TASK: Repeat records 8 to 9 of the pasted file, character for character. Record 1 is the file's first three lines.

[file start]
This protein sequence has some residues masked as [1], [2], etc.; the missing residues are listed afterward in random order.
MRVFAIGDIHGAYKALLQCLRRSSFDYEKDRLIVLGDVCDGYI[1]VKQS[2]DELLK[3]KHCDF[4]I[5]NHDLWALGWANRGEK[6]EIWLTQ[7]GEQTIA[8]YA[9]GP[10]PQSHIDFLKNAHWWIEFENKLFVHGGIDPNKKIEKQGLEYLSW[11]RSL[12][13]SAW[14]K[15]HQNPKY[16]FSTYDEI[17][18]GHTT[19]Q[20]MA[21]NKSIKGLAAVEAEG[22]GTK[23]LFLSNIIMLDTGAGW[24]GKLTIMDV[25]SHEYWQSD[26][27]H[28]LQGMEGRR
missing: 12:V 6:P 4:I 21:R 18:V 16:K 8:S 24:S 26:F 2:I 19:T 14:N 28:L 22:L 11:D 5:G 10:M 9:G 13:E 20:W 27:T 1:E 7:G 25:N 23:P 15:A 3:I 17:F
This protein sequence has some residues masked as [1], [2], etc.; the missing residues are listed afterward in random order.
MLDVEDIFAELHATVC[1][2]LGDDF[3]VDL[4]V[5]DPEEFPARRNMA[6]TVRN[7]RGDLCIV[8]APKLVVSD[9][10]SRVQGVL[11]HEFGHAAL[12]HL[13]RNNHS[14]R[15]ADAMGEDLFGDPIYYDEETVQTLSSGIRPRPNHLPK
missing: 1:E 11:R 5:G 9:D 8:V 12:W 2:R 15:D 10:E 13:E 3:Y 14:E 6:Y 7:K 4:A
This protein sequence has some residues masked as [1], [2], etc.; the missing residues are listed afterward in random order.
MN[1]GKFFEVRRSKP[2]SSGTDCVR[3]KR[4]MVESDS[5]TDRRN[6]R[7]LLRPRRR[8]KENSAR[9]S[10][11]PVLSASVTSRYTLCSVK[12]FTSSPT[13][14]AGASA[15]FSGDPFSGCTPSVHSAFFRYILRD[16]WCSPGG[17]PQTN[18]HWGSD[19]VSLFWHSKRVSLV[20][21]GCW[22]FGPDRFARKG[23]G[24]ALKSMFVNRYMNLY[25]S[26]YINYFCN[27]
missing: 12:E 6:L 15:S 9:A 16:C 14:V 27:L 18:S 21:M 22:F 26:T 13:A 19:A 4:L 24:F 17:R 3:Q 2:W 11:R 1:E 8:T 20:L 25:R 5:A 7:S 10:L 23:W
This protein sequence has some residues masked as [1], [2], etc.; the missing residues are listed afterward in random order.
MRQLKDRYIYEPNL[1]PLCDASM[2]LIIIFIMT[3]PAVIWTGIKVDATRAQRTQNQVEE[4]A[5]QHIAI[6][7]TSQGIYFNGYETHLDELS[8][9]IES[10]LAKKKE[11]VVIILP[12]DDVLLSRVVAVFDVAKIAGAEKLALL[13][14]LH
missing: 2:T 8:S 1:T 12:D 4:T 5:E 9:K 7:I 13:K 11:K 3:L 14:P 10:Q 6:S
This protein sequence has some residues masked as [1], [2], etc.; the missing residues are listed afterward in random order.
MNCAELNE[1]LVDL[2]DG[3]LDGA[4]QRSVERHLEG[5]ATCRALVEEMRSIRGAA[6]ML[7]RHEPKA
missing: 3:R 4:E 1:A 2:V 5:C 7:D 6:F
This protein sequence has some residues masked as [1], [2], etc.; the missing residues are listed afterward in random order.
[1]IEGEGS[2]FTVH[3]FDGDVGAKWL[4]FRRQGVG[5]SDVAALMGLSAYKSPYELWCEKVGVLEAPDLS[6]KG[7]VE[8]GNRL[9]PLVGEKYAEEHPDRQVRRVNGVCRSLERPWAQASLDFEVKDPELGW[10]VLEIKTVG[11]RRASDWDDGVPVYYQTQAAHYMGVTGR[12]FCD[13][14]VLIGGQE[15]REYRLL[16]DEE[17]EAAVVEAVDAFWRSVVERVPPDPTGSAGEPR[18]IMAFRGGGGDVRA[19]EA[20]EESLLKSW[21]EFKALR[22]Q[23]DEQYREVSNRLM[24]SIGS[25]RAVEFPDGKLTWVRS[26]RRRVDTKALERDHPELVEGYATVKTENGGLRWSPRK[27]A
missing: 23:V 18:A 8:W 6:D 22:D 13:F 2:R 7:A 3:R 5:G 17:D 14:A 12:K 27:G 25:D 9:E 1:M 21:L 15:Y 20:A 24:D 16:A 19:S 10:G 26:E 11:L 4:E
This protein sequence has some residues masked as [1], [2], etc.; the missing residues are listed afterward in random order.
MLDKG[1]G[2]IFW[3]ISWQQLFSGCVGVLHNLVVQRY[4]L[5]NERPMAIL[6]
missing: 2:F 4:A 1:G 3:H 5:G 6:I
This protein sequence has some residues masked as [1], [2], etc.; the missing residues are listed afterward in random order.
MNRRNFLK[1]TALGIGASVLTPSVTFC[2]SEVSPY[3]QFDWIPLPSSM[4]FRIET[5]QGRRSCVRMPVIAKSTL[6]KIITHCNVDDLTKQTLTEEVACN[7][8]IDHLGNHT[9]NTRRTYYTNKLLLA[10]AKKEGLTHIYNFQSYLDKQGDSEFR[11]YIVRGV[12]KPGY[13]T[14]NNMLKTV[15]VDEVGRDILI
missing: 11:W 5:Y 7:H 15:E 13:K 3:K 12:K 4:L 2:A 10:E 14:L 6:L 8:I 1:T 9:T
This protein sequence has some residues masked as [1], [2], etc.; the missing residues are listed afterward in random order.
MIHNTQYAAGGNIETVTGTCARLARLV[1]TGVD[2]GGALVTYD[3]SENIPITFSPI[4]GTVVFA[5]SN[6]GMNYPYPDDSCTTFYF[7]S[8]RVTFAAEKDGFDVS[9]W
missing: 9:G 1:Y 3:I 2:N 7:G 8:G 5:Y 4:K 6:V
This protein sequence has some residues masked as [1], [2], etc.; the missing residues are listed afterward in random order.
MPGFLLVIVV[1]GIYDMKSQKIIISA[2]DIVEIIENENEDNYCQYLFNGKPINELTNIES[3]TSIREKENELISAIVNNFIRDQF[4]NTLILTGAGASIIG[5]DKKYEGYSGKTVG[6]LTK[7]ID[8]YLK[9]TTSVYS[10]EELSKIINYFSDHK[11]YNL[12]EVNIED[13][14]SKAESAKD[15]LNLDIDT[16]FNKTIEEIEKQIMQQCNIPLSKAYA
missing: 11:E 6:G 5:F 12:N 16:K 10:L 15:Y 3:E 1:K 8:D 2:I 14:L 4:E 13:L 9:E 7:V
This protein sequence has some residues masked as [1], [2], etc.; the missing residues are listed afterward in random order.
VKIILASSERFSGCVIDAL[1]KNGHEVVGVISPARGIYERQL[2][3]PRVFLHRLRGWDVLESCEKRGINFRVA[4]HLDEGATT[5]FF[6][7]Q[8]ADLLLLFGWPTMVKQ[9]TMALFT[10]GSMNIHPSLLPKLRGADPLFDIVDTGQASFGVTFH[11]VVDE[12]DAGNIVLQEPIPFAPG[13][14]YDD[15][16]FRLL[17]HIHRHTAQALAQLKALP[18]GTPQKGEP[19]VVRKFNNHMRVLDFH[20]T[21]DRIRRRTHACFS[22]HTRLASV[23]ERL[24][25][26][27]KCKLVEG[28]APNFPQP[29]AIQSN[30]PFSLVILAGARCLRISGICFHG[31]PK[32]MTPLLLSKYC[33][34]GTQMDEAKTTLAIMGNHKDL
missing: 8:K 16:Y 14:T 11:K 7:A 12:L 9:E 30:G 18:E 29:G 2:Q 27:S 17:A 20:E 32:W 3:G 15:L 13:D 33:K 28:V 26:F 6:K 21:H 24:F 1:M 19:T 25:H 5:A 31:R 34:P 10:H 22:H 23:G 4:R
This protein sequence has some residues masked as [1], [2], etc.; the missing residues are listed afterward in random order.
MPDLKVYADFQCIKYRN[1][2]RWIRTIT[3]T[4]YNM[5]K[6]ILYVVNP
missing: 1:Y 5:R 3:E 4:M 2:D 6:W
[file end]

This protein sequence has some residues masked as [1], [2], etc.; the missing residues are listed afterward in random order.
MNRRNFLK[1]TALGIGASVLTPSVTFC[2]SEVSPY[3]QFDWIPLPSSM[4]FRIET[5]QGRRSCVRMPVIAKSTL[6]KIITHCNVDDLTKQTLTEEVACN[7][8]IDHLGNHT[9]NTRRTYYTNKLLLA[10]AKKEGLTHIYNFQSYLDKQGDSEFR[11]YIVRGV[12]KPGY[13]T[14]NNMLKTV[15]VDEVGRDILI
missing: 11:W 5:Y 7:H 15:E 13:K 3:K 12:K 4:L 2:A 10:E 14:L 6:L 8:I 1:T 9:T
This protein sequence has some residues masked as [1], [2], etc.; the missing residues are listed afterward in random order.
MIHNTQYAAGGNIETVTGTCARLARLV[1]TGVD[2]GGALVTYD[3]SENIPITFSPI[4]GTVVFA[5]SN[6]GMNYPYPDDSCTTFYF[7]S[8]RVTFAAEKDGFDVS[9]W
missing: 9:G 1:Y 3:I 2:N 7:G 8:G 5:Y 4:K 6:V